Former Secretary of State and Democratic presidential candidate Hillary Clinton was joined by Los Angeles Mayor Eric Garcetti Thursday at USC in what her campaign billed as "a conversation with the community on local homeland security and counterterrorism efforts."
The forum gave Clinton an opportunity to bolster her foreign policy credentials while condemning her Republican rivals'' "divisive language" in the aftermath of the terror attacks in Brussels, Belgium, on Tuesday.
"We cannot allow our nation to be pitting people against one another," said Clinton, who emphasized building cooperation within the American Muslim community. "We cannot give in to panic and fear."
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"She is spending so much time talking about working with the Muslim community ... to establish a sharp contrast not with Bernie Sanders but a general election opponent," said Dan Schnur of the Jesse M. Unruh Institute of Politics at USC.
Outside the roundtable discussion, USC students -- many of them supporters of Democratic rival Bernie Sanders -- quietly protested Clinton's visit.
The forum comes one day after Clinton used a speech at Stanford University to further outline her strategy for defeating the Islamic State group.
"We face an adversary that is constantly adapting and operating across multiple theaters, so our response must be just as nimble and far-reaching," Clinton said. "Second, to defeat this transnational threat, we need to reinforce the alliances that have been core pillars of American power for decades. And third, we need to rely on what actually works, not bluster that alienates our partners and doesn't make us any safer."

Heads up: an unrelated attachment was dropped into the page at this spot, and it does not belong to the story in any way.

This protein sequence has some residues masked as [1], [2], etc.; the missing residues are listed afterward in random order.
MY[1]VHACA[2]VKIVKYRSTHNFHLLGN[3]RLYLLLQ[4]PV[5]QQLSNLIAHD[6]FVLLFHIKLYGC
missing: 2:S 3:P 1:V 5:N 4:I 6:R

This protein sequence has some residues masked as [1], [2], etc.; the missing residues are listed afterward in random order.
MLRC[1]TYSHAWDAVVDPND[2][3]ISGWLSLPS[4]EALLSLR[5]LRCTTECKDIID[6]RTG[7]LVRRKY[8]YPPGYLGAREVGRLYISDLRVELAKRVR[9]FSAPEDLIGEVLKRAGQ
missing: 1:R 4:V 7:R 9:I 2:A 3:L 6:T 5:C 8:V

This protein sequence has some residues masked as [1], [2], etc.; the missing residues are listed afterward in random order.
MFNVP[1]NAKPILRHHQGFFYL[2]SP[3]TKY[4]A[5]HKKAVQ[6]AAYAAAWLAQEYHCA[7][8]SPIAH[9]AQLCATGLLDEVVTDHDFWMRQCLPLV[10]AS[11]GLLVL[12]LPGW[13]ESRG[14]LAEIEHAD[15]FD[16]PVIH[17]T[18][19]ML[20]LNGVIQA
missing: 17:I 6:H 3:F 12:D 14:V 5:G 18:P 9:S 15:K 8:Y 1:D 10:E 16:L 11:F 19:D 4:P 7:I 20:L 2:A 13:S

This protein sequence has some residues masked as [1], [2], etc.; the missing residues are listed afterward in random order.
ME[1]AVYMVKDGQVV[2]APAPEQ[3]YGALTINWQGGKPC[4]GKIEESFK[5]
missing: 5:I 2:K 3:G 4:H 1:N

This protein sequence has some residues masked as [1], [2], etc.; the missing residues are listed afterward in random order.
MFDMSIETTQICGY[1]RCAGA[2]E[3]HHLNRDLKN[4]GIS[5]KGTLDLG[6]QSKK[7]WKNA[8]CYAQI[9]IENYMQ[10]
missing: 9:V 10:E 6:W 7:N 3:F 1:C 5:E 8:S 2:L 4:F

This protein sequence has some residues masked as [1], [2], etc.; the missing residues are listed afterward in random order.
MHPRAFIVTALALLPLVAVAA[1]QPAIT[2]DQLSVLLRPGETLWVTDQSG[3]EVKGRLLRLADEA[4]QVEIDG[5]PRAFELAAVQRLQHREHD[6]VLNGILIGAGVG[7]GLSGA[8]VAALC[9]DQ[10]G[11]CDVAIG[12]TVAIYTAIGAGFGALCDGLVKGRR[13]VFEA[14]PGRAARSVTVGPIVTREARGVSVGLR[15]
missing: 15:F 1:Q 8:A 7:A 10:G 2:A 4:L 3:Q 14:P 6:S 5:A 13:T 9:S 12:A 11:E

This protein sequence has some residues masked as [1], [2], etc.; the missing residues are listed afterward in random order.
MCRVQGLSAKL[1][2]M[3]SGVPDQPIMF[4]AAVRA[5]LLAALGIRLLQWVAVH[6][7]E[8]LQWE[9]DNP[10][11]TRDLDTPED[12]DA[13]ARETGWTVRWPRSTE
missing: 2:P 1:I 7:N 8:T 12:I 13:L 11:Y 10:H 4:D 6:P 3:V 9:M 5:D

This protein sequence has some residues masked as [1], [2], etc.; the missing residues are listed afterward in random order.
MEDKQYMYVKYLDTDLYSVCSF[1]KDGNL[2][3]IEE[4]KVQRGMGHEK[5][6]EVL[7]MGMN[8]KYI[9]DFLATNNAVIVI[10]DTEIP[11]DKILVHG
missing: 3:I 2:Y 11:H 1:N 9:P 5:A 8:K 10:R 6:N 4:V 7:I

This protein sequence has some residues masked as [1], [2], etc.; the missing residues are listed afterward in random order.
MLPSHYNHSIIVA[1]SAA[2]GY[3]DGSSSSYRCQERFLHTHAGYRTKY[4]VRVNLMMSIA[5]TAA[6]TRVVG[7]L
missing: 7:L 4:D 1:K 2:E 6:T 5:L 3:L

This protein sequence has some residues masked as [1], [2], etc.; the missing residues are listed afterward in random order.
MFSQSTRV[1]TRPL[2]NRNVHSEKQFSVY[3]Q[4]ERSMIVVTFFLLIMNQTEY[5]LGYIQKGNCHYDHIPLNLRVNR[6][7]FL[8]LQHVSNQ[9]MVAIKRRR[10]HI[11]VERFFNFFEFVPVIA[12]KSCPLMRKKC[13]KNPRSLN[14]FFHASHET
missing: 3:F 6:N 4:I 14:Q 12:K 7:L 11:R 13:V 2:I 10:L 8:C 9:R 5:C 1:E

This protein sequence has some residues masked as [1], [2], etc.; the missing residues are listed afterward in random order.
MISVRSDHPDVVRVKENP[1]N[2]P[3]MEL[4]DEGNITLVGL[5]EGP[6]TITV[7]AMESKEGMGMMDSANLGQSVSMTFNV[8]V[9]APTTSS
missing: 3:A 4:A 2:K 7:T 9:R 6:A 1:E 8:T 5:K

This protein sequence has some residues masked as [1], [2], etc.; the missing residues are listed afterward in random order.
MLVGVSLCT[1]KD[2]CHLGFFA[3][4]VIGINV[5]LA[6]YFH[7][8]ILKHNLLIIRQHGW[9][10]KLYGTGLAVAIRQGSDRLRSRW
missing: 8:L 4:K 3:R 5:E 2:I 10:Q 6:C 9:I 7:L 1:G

Clinton is scheduled to remain in Los Angeles Thursday to raise funds for her campaign for the Democratic presidential nomination and appear on ABC's "Jimmy Kimmel Live.''
Clinton will speak at a $2,700 per-person fundraiser in Santa Monica Thursday afternoon, tape her
talk show appearance, then speak at an evening event at the Avalon Hollywood nightclub, which will also include performances by the singers Estelle and Ben Harper. Hip-hop music magnate Russell Simmons will serve as master of ceremonies.
Tickets start at $500 with a $1,000 ticket giving the donor "preferred viewing,'' according to the invitation.
Clinton's visit to Los Angeles comes the day after thousands joined a rally at the Wiltern Theater in Koreatown to support her Democratic rival Bernie Sanders.
Sanders currently trails former Secretary of State Clinton in the Democratic delegate count.
Both candidates are preparing for primaries in Washington, North Dakota and Wisconsin over the next two weeks. The California primary is scheduled for June 7.
City News Service contributed to this report.